Chickens Stories from Our Nest

Evil Broody Twins

Meesha and Autumn are broody.  They have both been broody for about 2 weeks now.  This week, they have earned themselves the nickname, The Evil Broody Twins.  As they perch upon empty invisible eggs, their wrath is apparent when you even whisper their names.

They spend most of their day in the boxes, as expected.  Sometimes I find them sitting on others’ eggs and sometimes only air.  No matter, their greeting is always the same.  It starts out with a lot of low growling.  Meesha puffs up her neck.  I can see her labored breathing around her wattles.  Slowly, I try to pet them to reassure them that I come in peace.  With a quick whip of the neck, PECK!  They get me every time.

This morning, they were both together in the left nesting box, facing in opposite directions.  I think they planned it this way.  If I grabbed one from behind, the other’s head was there to peck my hand and vice versa.  I thought for sure they were fighting over a large egg that the girls laid this morning.  After about 5 minutes, I mustered up my courage and I grabbed them both, lifted them and revealed…nothing.  It was all over nothing.  Don’t ever listen to anyone that says chicken are not smart!  This morning those evil broody twins had a strategy.

Chickens Stories from Our Nest

Spring Visitors and Traffic Jams

Well, the girls must know Spring is in the air.  Except for Dolly with her new brood of seven chicks, all of my Silkie Bantams are experiencing degrees of broodiness.  Yesterday, Meesha and Autumn monopolized two of the nesting boxes.  Today, Feathers joined them occupying all three.  Tilly has taken on the role of nesting box police officer.  When she is not distracted by treats and scratching, she is inside of the coop chasing the little girls off the nests and out of the boxes.  Today, I found a traffic jam, a line waiting for the boxes.  Oyster Cracker was in one box, Autumn in the other.  The other two Silkies were at the door waiting to return to their boxes!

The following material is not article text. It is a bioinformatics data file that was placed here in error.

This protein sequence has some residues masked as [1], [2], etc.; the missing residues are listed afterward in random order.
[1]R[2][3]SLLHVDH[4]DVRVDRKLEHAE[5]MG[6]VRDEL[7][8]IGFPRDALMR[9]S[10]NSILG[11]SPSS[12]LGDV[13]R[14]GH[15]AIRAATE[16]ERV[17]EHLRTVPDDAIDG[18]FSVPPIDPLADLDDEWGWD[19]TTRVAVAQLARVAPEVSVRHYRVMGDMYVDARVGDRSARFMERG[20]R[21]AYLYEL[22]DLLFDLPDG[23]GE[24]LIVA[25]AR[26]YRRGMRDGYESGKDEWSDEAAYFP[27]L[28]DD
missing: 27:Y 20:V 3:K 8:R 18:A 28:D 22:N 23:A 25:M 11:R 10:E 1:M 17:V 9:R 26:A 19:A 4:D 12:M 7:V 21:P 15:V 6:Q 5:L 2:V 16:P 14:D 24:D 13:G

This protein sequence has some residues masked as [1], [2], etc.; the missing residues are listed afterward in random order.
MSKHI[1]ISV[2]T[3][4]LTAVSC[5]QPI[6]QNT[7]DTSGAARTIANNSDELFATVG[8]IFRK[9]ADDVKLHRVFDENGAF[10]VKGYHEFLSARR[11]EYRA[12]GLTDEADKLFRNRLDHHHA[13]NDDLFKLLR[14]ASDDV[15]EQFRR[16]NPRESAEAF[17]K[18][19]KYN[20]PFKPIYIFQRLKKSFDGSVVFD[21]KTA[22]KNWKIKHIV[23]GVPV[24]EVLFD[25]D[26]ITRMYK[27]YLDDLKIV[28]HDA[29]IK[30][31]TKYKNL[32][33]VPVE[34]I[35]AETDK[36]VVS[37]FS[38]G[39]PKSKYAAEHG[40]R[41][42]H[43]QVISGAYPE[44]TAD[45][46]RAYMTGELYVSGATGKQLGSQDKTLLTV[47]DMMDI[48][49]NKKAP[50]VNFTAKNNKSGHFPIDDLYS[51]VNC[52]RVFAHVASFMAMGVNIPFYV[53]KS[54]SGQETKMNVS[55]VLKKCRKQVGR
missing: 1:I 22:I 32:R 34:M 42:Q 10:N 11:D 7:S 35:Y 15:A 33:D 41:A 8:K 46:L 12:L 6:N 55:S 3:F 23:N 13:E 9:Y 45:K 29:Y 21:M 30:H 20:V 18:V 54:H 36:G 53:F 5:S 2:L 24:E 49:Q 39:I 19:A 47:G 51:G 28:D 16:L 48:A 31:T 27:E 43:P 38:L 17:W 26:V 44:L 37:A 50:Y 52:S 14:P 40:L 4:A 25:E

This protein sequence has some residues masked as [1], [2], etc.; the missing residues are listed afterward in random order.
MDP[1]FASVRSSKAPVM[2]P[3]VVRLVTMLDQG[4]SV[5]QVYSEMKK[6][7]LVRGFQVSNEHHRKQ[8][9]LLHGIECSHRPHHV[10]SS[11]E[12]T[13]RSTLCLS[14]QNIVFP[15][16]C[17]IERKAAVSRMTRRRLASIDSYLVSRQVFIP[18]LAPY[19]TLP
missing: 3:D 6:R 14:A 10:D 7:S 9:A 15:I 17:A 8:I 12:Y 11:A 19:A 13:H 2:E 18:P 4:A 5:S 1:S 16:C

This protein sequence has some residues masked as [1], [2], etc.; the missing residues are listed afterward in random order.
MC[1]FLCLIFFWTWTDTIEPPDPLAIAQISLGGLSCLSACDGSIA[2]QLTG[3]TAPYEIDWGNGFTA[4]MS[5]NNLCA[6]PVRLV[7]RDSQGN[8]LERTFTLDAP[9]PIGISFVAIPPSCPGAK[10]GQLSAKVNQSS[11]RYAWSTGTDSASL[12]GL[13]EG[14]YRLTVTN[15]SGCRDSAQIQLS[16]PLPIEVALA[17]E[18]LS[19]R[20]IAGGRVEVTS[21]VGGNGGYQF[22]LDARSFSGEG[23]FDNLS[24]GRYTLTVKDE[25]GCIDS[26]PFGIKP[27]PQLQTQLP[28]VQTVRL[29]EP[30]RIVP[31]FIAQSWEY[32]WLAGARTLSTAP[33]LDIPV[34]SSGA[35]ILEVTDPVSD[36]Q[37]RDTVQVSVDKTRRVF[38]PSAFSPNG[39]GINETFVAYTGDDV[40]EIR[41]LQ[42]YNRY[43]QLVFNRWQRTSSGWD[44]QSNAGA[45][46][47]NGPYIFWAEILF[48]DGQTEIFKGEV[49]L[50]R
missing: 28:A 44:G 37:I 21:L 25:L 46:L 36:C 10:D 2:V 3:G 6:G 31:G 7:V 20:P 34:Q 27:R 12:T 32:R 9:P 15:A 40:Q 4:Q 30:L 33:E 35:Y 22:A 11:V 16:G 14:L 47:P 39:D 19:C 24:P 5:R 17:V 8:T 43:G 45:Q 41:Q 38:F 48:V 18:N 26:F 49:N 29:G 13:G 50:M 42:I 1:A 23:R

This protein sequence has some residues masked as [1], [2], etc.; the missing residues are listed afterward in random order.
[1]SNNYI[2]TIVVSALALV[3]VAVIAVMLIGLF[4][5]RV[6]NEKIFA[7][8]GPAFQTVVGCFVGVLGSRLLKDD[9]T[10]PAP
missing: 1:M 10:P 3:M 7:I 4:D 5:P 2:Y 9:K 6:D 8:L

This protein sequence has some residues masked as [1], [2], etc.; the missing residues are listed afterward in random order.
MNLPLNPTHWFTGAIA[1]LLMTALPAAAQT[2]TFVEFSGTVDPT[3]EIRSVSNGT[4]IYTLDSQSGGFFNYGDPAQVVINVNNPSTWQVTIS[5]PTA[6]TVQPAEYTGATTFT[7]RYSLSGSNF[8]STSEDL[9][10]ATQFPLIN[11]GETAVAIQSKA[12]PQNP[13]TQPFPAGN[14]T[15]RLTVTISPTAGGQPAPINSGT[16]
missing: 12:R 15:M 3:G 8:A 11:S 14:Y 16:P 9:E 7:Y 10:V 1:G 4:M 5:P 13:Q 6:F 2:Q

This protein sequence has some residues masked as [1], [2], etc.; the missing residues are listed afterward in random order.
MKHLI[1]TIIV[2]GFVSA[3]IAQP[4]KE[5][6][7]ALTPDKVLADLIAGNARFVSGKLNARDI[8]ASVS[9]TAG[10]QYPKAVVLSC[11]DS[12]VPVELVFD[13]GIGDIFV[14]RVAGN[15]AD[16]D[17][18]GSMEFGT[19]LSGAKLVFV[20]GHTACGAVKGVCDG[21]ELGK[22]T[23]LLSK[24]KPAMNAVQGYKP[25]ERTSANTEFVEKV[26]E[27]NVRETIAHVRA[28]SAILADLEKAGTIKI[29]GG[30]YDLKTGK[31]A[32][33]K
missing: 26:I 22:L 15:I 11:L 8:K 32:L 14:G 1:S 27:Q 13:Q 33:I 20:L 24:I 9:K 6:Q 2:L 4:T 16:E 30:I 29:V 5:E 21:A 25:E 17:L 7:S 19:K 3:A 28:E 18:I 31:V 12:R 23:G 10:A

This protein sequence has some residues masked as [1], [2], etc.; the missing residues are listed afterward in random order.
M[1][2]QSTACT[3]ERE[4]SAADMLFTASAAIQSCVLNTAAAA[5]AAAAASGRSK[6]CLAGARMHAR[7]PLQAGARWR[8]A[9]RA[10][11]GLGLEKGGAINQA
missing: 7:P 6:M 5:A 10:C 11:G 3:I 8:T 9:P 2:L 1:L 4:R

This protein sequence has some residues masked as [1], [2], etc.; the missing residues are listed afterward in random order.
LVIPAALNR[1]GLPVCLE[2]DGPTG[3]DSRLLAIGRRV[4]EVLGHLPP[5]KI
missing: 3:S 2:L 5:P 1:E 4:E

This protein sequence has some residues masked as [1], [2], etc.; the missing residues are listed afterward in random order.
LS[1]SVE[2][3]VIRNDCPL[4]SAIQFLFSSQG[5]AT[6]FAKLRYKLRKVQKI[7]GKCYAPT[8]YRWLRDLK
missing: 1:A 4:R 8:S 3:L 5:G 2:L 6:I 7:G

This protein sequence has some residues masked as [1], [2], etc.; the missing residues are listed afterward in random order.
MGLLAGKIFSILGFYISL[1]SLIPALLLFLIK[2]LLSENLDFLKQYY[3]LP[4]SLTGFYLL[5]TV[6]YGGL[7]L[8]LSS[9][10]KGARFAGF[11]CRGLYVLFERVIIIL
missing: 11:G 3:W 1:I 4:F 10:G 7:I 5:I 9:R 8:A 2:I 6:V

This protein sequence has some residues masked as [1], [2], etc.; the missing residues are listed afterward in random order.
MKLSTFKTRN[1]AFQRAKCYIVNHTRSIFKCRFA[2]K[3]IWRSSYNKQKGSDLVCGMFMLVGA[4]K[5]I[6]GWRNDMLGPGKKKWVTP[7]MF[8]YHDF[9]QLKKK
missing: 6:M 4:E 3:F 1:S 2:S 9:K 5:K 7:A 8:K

Autumn in the right box
Oyster Cracker in the left

As the two girls waited by the door, a lot of growling was occurring between the Silkies.  Oyster Cracker on the other hand was getting down to business laying one of her large gorgeous brown eggs.  I know that when I return to the coop in a little while, one of the tiny Silkies will be perched upon Oyster Cracker’s humongous warm egg.


Will you hurry up already!

This morning I also had the pleasure of meeting Maryann and her husband Bob.  Her flock of Buff Orpingtons can be found here.We actually live only a few miles from each another and never knew that one another existed until we both discovered each other through our love of backyard chickens.  We had a very lovely time this morning.  I introduced all of our chickens to them.  The chickens were happy to have some visitors.  Chocolate loves showing off his beautiful girls to others.  He even crowed about them to Mary Ann and Bob.  Of course their visit would not have been complete with seeing Dolly and her baby chicks.  I cannot tell you how wonderful it is to connect with people and share your experiences both good and bad with others.  As she held Percy, it seemed as if she already had a special connection with the chick.  It was a very touching moment.

A gift of Spring from Maryann and Bob

I was also touched by their thoughtfulness.  They brought the most beautiful arrangement of Spring pansies for me and my flock. We made plans for future visits and I will be featuring her flock in my Tour De Coop series sometime this Spring.  They say it is supposed to snow on Cape Cod today, our first day of Spring.  Today, I don’t mind.  My heart has been warmed by this experience!  Once again, another reason to keep backyard chickens.

Photo credits:  Tilly’s Nest